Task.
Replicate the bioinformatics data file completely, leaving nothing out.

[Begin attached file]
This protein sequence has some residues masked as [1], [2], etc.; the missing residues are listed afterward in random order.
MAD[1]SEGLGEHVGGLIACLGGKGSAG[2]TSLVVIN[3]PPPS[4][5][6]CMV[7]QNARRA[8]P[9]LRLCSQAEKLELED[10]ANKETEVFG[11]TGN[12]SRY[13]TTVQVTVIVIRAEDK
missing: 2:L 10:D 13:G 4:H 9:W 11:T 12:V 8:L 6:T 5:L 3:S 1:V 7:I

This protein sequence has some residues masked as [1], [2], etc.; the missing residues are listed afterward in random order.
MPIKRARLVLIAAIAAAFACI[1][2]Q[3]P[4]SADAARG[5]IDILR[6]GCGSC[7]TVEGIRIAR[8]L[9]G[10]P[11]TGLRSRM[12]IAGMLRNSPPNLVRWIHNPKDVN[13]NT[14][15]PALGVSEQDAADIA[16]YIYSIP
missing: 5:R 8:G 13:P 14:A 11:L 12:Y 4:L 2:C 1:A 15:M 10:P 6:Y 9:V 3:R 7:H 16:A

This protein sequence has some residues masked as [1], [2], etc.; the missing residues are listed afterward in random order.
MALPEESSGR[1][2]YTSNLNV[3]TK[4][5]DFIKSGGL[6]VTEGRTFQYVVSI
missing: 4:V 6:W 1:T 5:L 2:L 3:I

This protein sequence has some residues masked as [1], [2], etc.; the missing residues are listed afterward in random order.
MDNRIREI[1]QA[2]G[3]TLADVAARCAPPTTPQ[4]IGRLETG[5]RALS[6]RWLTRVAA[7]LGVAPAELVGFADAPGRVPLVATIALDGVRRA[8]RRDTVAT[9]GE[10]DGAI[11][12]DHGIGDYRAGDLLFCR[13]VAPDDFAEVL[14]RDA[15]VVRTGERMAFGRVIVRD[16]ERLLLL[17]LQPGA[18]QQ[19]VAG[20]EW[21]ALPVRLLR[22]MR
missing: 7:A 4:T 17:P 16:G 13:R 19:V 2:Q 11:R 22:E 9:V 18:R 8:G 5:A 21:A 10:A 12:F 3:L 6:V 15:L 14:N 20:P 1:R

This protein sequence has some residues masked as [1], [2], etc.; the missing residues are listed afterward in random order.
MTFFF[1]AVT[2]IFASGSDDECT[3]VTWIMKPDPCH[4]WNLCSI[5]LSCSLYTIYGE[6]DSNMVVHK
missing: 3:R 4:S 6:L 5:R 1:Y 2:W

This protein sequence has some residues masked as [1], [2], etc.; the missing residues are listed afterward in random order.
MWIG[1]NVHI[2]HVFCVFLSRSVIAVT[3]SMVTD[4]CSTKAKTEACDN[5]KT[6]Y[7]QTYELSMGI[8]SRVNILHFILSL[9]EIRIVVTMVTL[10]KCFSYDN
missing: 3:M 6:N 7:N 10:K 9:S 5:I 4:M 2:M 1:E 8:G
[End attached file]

This protein sequence has some residues masked as [1], [2], etc.; the missing residues are listed afterward in random order.
MAD[1]SEGLGEHVGGLIACLGGKGSAG[2]TSLVVIN[3]PPPS[4][5][6]CMV[7]QNARRA[8]P[9]LRLCSQAEKLELED[10]ANKETEVFG[11]TGN[12]SRY[13]TTVQVTVIVIRAEDK
missing: 2:L 10:D 13:G 4:H 9:W 11:T 12:V 8:L 6:T 5:L 3:S 1:V 7:I

This protein sequence has some residues masked as [1], [2], etc.; the missing residues are listed afterward in random order.
MPIKRARLVLIAAIAAAFACI[1][2]Q[3]P[4]SADAARG[5]IDILR[6]GCGSC[7]TVEGIRIAR[8]L[9]G[10]P[11]TGLRSRM[12]IAGMLRNSPPNLVRWIHNPKDVN[13]NT[14][15]PALGVSEQDAADIA[16]YIYSIP
missing: 5:R 8:G 13:P 14:A 11:L 12:Y 4:L 2:C 1:A 15:M 10:P 6:Y 9:V 3:R 7:H 16:A

This protein sequence has some residues masked as [1], [2], etc.; the missing residues are listed afterward in random order.
MALPEESSGR[1][2]YTSNLNV[3]TK[4][5]DFIKSGGL[6]VTEGRTFQYVVSI
missing: 4:V 6:W 1:T 5:L 2:L 3:I

This protein sequence has some residues masked as [1], [2], etc.; the missing residues are listed afterward in random order.
MDNRIREI[1]QA[2]G[3]TLADVAARCAPPTTPQ[4]IGRLETG[5]RALS[6]RWLTRVAA[7]LGVAPAELVGFADAPGRVPLVATIALDGVRRA[8]RRDTVAT[9]GE[10]DGAI[11][12]DHGIGDYRAGDLLFCR[13]VAPDDFAEVL[14]RDA[15]VVRTGERMAFGRVIVRD[16]ERLLLL[17]LQPGA[18]QQ[19]VAG[20]EW[21]ALPVRLLR[22]MR
missing: 7:A 4:T 17:P 16:G 13:R 19:V 2:Q 11:R 22:E 9:V 18:R 8:G 5:A 21:A 10:A 12:F 3:L 6:V 15:L 14:N 20:P 1:R

This protein sequence has some residues masked as [1], [2], etc.; the missing residues are listed afterward in random order.
MTFFF[1]AVT[2]IFASGSDDECT[3]VTWIMKPDPCH[4]WNLCSI[5]LSCSLYTIYGE[6]DSNMVVHK
missing: 3:R 4:S 6:L 5:R 1:Y 2:W

This protein sequence has some residues masked as [1], [2], etc.; the missing residues are listed afterward in random order.
MWIG[1]NVHI[2]HVFCVFLSRSVIAVT[3]SMVTD[4]CSTKAKTEACDN[5]KT[6]Y[7]QTYELSMGI[8]SRVNILHFILSL[9]EIRIVVTMVTL[10]KCFSYDN
missing: 3:M 6:N 7:N 10:K 9:S 5:I 4:M 2:M 1:E 8:G